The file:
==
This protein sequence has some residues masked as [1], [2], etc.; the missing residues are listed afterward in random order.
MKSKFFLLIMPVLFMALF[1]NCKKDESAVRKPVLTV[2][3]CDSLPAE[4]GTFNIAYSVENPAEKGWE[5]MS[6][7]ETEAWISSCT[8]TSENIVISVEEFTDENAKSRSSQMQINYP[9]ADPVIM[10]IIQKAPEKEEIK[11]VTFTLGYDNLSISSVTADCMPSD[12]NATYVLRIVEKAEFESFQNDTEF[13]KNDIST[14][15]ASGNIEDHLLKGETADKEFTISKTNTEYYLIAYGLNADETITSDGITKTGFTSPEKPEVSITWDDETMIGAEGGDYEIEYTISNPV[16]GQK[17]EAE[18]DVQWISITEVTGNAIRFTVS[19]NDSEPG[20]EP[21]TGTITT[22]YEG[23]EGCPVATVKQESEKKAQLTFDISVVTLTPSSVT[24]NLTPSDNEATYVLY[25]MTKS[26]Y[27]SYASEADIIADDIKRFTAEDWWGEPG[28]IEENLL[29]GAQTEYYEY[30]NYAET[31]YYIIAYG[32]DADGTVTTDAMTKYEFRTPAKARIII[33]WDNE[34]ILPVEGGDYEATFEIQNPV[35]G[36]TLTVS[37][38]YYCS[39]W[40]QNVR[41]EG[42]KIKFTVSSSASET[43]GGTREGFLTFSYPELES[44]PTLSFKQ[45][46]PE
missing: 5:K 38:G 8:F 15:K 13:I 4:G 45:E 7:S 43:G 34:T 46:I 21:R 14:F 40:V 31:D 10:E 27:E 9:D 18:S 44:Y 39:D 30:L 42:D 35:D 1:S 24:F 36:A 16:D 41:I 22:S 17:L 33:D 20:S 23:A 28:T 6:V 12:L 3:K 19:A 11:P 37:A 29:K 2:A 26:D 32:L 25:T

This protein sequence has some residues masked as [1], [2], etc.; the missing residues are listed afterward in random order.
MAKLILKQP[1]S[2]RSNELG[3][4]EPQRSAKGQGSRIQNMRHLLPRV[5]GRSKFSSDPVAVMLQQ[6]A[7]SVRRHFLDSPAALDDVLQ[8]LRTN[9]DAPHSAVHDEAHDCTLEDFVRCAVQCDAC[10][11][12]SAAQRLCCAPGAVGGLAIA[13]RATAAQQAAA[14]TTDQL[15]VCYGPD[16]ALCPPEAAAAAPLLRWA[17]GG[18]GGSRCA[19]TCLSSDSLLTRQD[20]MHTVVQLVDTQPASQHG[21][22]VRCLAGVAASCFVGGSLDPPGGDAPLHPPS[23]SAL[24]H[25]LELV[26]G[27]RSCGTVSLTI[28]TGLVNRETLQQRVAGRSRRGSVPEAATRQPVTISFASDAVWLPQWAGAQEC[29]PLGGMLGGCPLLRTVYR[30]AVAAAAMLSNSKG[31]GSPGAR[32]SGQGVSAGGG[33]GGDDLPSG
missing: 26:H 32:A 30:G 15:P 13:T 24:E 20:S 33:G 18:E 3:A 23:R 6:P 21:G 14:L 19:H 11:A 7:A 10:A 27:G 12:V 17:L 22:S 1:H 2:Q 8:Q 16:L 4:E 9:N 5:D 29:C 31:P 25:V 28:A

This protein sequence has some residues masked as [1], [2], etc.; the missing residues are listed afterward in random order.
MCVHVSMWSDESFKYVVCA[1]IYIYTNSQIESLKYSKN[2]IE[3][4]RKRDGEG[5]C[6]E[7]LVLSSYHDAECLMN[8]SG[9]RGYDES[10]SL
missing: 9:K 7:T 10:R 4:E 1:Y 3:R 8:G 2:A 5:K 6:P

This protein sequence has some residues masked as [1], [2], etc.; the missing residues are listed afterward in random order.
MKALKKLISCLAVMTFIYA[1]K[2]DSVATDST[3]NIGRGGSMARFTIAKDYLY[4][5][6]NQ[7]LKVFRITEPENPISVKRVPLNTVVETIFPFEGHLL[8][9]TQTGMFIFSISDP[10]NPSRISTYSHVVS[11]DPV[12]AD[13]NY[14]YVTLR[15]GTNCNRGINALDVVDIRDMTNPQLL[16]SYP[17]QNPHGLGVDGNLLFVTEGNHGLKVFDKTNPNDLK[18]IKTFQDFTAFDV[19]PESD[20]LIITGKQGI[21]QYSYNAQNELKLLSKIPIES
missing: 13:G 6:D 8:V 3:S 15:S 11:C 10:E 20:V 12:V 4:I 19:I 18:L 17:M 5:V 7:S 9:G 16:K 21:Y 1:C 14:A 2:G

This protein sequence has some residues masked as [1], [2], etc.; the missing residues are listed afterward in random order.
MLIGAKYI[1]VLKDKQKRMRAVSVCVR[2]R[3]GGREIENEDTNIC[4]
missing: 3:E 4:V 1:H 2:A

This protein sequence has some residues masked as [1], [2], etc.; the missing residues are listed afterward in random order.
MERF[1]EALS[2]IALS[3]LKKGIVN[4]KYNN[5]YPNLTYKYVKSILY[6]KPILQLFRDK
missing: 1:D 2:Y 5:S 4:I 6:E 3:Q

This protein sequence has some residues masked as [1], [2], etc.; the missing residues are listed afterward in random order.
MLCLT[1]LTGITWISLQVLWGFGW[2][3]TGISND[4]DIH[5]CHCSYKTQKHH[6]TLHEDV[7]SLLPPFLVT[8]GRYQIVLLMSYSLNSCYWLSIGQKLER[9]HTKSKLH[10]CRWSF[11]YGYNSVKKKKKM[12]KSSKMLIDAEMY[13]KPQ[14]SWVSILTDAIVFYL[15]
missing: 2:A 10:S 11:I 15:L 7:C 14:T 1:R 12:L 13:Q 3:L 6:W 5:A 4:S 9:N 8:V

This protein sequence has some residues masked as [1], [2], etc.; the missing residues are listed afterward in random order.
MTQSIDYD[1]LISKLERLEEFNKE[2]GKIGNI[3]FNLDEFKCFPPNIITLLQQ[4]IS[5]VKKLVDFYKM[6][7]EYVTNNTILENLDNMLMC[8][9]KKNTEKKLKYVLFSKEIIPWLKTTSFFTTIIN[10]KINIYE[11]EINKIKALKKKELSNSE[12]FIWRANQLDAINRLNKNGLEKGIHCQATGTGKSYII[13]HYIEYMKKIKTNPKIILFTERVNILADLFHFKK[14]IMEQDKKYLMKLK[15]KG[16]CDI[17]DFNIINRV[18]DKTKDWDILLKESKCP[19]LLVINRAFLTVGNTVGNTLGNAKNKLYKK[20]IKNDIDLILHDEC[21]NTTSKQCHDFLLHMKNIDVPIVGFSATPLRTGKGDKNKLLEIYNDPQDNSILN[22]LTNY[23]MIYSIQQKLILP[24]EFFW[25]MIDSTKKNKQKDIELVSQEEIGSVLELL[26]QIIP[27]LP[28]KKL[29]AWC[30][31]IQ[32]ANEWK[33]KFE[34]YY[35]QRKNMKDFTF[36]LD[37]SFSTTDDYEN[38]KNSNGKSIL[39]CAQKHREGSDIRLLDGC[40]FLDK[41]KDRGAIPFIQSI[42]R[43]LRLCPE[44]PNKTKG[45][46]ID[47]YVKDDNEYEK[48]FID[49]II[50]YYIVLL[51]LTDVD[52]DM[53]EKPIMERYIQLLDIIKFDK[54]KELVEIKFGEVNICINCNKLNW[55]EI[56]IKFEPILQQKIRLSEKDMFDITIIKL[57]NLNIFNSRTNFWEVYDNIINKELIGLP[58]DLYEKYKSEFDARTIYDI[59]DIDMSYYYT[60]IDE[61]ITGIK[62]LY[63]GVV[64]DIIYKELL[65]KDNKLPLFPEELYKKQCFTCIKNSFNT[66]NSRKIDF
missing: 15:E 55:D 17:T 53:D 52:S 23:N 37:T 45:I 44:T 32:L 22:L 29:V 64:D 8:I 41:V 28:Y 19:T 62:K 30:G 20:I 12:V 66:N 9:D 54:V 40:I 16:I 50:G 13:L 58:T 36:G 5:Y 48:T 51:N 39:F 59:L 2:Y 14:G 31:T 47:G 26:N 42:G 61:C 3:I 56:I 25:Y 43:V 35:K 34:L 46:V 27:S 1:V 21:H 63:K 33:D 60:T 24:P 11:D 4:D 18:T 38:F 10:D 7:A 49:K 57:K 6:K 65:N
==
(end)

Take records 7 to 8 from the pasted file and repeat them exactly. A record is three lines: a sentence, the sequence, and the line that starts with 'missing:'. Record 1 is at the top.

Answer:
This protein sequence has some residues masked as [1], [2], etc.; the missing residues are listed afterward in random order.
MLCLT[1]LTGITWISLQVLWGFGW[2][3]TGISND[4]DIH[5]CHCSYKTQKHH[6]TLHEDV[7]SLLPPFLVT[8]GRYQIVLLMSYSLNSCYWLSIGQKLER[9]HTKSKLH[10]CRWSF[11]YGYNSVKKKKKM[12]KSSKMLIDAEMY[13]KPQ[14]SWVSILTDAIVFYL[15]
missing: 2:A 10:S 11:I 15:L 7:C 14:T 1:R 12:L 13:Q 3:L 6:W 5:A 4:S 9:N 8:V

This protein sequence has some residues masked as [1], [2], etc.; the missing residues are listed afterward in random order.
MTQSIDYD[1]LISKLERLEEFNKE[2]GKIGNI[3]FNLDEFKCFPPNIITLLQQ[4]IS[5]VKKLVDFYKM[6][7]EYVTNNTILENLDNMLMC[8][9]KKNTEKKLKYVLFSKEIIPWLKTTSFFTTIIN[10]KINIYE[11]EINKIKALKKKELSNSE[12]FIWRANQLDAINRLNKNGLEKGIHCQATGTGKSYII[13]HYIEYMKKIKTNPKIILFTERVNILADLFHFKK[14]IMEQDKKYLMKLK[15]KG[16]CDI[17]DFNIINRV[18]DKTKDWDILLKESKCP[19]LLVINRAFLTVGNTVGNTLGNAKNKLYKK[20]IKNDIDLILHDEC[21]NTTSKQCHDFLLHMKNIDVPIVGFSATPLRTGKGDKNKLLEIYNDPQDNSILN[22]LTNY[23]MIYSIQQKLILP[24]EFFW[25]MIDSTKKNKQKDIELVSQEEIGSVLELL[26]QIIP[27]LP[28]KKL[29]AWC[30][31]IQ[32]ANEWK[33]KFE[34]YY[35]QRKNMKDFTF[36]LD[37]SFSTTDDYEN[38]KNSNGKSIL[39]CAQKHREGSDIRLLDGC[40]FLDK[41]KDRGAIPFIQSI[42]R[43]LRLCPE[44]PNKTKG[45][46]ID[47]YVKDDNEYEK[48]FID[49]II[50]YYIVLL[51]LTDVD[52]DM[53]EKPIMERYIQLLDIIKFDK[54]KELVEIKFGEVNICINCNKLNW[55]EI[56]IKFEPILQQKIRLSEKDMFDITIIKL[57]NLNIFNSRTNFWEVYDNIINKELIGLP[58]DLYEKYKSEFDARTIYDI[59]DIDMSYYYT[60]IDE[61]ITGIK[62]LY[63]GVV[64]DIIYKELL[65]KDNKLPLFPEELYKKQCFTCIKNSFNT[66]NSRKIDF
missing: 15:E 55:D 17:T 53:D 52:S 23:N 37:T 45:I 44:T 32:L 22:L 29:V 64:D 8:I 41:V 28:Y 19:T 62:K 30:G 20:I 12:V 66:N 9:D 54:V 40:I 16:I 50:G 13:L 58:T 36:G 5:Y 48:T 51:N 39:F 59:L 2:Y 14:G 31:T 47:G 26:N 42:G 61:C 3:I 56:I 25:Y 43:V 35:K 34:L 46:V 27:S 1:V 21:H 63:K 33:D 60:T 24:P 11:D 4:D 18:T 38:F 10:D 7:A 49:K 57:K 6:K 65:N